In recent years, there has been renewed interest in improving birth and death registration in many low- and middle-income countries. Efforts have been made to assess the status of civil registration systems [1, 37], improve mechanisms for collecting causes of death [23, 38], revise legal frameworks, and strengthen civil registration administrations [39]. The Senegalese government is participating in this effort. It has taken several initiatives to support its civil registration system, such as creating the National Center for Civil Registration (CNEC) in 2004 (now called Directorate of Civil Registration (DEC)) and initiating the digitization of birth and death certificates. However, even in regions where the completeness of death registration is sufficient to produce reliable mortality indicators, the system does not allow for the tracking of causes of death, as these are not collected. Our study demonstrates that verbal autopsies could be integrated with the CRVS system in Dakar (and possibly other large urban areas) to fill such data gaps.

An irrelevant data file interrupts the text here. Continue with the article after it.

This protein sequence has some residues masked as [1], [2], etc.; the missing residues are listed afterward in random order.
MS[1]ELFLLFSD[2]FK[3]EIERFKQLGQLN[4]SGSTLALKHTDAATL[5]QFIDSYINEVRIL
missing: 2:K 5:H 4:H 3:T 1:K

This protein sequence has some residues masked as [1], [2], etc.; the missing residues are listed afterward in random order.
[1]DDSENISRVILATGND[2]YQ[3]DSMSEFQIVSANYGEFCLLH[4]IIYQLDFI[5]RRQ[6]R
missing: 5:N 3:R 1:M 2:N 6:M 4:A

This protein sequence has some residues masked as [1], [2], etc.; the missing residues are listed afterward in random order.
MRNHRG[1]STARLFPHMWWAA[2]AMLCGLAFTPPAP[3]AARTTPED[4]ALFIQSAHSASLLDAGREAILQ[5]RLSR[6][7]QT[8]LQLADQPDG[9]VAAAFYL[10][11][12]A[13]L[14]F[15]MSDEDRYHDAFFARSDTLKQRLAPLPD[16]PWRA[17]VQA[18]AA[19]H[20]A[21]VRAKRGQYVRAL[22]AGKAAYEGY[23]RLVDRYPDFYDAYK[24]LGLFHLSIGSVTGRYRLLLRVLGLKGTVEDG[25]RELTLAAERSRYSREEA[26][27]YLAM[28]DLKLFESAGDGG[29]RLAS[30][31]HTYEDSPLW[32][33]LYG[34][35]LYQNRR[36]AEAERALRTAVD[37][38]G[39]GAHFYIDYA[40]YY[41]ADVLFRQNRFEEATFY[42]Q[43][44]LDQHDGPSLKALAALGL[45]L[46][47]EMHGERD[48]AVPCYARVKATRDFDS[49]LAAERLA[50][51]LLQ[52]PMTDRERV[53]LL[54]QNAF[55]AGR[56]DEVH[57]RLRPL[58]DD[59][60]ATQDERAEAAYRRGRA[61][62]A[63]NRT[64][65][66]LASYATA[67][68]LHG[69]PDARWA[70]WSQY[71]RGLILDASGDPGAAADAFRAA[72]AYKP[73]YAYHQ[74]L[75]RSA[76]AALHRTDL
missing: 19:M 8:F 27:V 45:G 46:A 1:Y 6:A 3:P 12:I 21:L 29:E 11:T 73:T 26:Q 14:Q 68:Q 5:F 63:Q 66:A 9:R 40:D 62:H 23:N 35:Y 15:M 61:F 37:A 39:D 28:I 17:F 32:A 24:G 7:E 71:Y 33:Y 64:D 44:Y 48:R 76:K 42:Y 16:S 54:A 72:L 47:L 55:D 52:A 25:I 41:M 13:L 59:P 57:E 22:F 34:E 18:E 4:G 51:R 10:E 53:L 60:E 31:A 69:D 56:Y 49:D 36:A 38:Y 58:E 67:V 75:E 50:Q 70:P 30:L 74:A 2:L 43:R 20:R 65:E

To be scaled up, this approach should address the numerous system-level challenges associated with this integration: de Savigny and colleagues (2017) advise that all the stakeholders and sub-systems of the CRVS system be considered, that verbal autopsies be integrated into the existing information flow and work process, that the VA results be connected with the death records, and that a series of technical constraints be taken into account [40]. We did not incorporate all these constraints in our pilot study because addressing them requires concerted action by different ministries (health, local governance, interior, justice) and partners. Our study does, however, demonstrate the feasibility of recruiting respondents for verbal autopsies through civil registration offices, and the plausibility of the estimates obtained. This is a rapid and standardized approach that provides estimates that are comparable with data from rural HDSS or other countries, at a relatively low cost because the notification of deaths is passive and relies on families and relatives.